[Guido van Rossum]
Have you read the library manual recently?
No. I read manuals a few times quite carefully, but now am only using them as references. As a user, I cannot really afford reading everything at each release.
We are very careful in adding notes about which version added a particular feature or even detail. So I think there is no reason to complain about this preemptively unless your own experience indicates there's a lack of documentation.
Checking random sections of the library reference for actual needs, I remember having had to cross-check with previous printing of the same to make sure that the code I was writing could be ported to other machines running older Python versions. I would probably not have done this if I stumbled on that information in the first place, so it may lack here or there.
It is very nice that you are careful about adding notes as you explain above, thanks for all of us. If I meet other unclear cases, I'll try reporting them precisely in the future (yet I'm surprised by the amount of email which is sometimes needed to get a little point through.)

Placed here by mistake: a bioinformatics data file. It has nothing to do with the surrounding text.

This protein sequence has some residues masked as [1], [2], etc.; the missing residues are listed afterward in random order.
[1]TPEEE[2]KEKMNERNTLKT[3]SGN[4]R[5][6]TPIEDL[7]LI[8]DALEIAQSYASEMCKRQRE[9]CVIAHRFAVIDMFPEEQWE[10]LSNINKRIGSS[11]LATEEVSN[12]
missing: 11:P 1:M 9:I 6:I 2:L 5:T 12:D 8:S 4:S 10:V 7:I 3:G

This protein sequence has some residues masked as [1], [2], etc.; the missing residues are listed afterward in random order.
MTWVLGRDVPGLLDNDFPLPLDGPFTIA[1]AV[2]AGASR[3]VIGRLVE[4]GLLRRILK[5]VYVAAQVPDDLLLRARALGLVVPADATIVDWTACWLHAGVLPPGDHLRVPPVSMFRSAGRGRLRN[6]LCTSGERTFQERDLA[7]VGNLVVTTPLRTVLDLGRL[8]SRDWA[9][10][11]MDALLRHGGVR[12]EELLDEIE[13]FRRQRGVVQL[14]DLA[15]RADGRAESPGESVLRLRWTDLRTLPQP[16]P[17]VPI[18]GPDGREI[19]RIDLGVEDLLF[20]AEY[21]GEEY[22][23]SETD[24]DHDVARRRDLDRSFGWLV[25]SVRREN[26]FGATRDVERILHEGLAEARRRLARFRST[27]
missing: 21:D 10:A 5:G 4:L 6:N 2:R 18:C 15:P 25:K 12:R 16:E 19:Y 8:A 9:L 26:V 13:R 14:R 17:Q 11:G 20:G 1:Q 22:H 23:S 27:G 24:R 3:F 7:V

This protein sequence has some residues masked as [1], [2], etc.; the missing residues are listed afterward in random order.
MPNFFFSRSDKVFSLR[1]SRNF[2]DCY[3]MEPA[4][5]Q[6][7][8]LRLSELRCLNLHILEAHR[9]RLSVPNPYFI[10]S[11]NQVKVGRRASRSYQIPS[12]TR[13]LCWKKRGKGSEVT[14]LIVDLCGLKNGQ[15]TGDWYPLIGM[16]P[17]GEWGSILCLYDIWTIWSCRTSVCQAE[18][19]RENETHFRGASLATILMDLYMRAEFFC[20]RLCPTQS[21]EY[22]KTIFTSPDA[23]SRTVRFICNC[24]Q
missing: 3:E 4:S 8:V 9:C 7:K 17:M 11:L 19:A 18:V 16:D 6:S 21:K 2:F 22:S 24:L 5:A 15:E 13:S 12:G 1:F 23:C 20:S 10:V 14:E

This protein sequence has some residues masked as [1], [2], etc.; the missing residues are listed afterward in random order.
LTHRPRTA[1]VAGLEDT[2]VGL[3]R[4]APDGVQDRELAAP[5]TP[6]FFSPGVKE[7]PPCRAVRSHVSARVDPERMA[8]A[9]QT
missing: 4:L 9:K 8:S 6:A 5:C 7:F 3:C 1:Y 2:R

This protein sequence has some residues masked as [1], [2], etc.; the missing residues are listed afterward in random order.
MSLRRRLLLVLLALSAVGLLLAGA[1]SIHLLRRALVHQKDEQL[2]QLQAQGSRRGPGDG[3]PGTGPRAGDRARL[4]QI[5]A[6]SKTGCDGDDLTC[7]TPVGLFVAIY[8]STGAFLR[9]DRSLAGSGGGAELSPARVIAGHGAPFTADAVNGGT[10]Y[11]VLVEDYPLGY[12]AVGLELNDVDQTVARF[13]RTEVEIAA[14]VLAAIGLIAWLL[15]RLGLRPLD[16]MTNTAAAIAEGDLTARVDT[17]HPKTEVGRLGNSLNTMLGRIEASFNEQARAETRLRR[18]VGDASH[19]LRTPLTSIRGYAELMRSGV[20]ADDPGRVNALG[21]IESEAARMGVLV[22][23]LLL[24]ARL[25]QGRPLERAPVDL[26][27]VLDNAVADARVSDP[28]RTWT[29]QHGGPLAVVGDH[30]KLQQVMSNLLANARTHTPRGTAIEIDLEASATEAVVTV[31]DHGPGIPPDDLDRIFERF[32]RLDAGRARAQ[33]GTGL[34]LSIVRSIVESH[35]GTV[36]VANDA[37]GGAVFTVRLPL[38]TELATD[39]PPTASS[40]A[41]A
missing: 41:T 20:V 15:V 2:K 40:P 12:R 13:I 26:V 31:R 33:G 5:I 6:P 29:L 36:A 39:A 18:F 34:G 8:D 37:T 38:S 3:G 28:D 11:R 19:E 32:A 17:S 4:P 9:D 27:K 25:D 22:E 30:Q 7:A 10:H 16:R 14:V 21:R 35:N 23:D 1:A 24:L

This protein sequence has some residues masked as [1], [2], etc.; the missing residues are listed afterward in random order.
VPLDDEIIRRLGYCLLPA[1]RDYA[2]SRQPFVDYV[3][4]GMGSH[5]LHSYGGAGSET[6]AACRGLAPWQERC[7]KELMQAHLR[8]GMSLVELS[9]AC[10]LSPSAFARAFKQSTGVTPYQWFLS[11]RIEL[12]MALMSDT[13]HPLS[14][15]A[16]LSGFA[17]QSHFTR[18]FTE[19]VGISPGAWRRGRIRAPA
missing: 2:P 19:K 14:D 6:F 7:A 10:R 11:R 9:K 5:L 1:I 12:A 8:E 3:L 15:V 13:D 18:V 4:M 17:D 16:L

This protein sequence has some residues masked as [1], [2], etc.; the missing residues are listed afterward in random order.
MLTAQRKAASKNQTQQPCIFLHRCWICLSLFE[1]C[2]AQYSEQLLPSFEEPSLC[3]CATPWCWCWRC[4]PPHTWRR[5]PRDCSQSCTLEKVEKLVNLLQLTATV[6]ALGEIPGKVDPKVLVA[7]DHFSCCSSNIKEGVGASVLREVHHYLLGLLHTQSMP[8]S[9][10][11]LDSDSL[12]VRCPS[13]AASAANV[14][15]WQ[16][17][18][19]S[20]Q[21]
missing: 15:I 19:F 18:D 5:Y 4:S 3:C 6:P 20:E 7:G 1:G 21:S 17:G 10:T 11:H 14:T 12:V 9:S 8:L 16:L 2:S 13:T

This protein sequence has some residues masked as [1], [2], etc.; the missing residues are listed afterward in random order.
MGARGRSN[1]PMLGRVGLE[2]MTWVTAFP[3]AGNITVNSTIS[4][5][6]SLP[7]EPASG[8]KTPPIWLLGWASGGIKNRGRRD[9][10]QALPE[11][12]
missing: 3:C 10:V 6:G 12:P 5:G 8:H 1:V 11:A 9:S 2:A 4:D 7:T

My own experience has no frustration, because I took the time to check. I only guess that other's experience may yield frustration for them, witnessing the reluctance or anger of some of my co-workers to any kind of change. Surely, I do not feel real problems myself. Maybe I should shut up. I only thought useful, at least a bit, that I try to explain what I see around, because I know my co-workers are not going to step in the public discussion arena (they also have to go over the English barrier), and presume most users are just silent alike.
Hm. People who don't read the detailed documents shouldn't expect to rely on details.
You know, everything is a detail of some sort, and at least for newcomers, the language and the library are mere accumulation of details. Users just cannot program without relying on these. One needs a lot of perspective for sorting out the relative importance of various specifications. So, in your argument above (which I find a bit harsh), it might not be very realistic expecting that people read everything in every release. It is reasonable to expect users to read everything once, however -- and users may then have to wave between sites, distributions, and Python releases.
If you try putting perspective and historical notes in the documentation, this is very good, and I guess it will be helpful for many people.
-- François Pinard http://www.iro.umontreal.ca/~pinard